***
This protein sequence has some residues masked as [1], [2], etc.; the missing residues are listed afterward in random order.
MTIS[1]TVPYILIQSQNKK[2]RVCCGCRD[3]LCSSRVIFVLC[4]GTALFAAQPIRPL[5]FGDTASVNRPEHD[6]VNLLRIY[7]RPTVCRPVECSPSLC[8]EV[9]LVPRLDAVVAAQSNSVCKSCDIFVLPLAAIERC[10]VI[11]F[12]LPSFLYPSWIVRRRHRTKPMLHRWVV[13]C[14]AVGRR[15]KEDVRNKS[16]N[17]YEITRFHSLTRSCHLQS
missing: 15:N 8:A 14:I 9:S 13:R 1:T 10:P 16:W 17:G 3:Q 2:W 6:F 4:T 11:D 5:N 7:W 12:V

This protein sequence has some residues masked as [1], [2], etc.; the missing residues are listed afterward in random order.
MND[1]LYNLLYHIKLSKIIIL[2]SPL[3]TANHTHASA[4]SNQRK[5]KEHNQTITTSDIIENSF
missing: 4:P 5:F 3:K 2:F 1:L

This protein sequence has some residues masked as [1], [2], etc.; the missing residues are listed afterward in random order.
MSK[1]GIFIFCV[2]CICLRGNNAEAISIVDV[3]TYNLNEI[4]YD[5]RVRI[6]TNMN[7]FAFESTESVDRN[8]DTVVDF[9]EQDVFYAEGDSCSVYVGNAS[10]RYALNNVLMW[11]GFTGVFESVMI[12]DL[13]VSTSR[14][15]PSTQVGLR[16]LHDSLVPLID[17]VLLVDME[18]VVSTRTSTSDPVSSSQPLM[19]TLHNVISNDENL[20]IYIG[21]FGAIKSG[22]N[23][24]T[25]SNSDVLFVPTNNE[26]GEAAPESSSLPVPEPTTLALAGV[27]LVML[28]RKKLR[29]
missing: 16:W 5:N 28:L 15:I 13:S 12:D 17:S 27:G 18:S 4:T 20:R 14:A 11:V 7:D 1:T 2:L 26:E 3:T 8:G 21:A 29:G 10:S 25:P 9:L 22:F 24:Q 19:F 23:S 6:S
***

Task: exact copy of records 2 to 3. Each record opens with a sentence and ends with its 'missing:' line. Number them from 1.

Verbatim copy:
This protein sequence has some residues masked as [1], [2], etc.; the missing residues are listed afterward in random order.
MND[1]LYNLLYHIKLSKIIIL[2]SPL[3]TANHTHASA[4]SNQRK[5]KEHNQTITTSDIIENSF
missing: 4:P 5:F 3:K 2:F 1:L

This protein sequence has some residues masked as [1], [2], etc.; the missing residues are listed afterward in random order.
MSK[1]GIFIFCV[2]CICLRGNNAEAISIVDV[3]TYNLNEI[4]YD[5]RVRI[6]TNMN[7]FAFESTESVDRN[8]DTVVDF[9]EQDVFYAEGDSCSVYVGNAS[10]RYALNNVLMW[11]GFTGVFESVMI[12]DL[13]VSTSR[14][15]PSTQVGLR[16]LHDSLVPLID[17]VLLVDME[18]VVSTRTSTSDPVSSSQPLM[19]TLHNVISNDENL[20]IYIG[21]FGAIKSG[22]N[23][24]T[25]SNSDVLFVPTNNE[26]GEAAPESSSLPVPEPTTLALAGV[27]LVML[28]RKKLR[29]
missing: 16:W 5:N 28:L 15:I 13:S 12:D 17:S 27:G 18:S 4:T 20:R 14:A 11:V 7:D 1:T 2:L 26:E 3:T 8:G 21:A 29:G 10:S 25:P 9:L 22:F 24:Q 19:F 23:S 6:S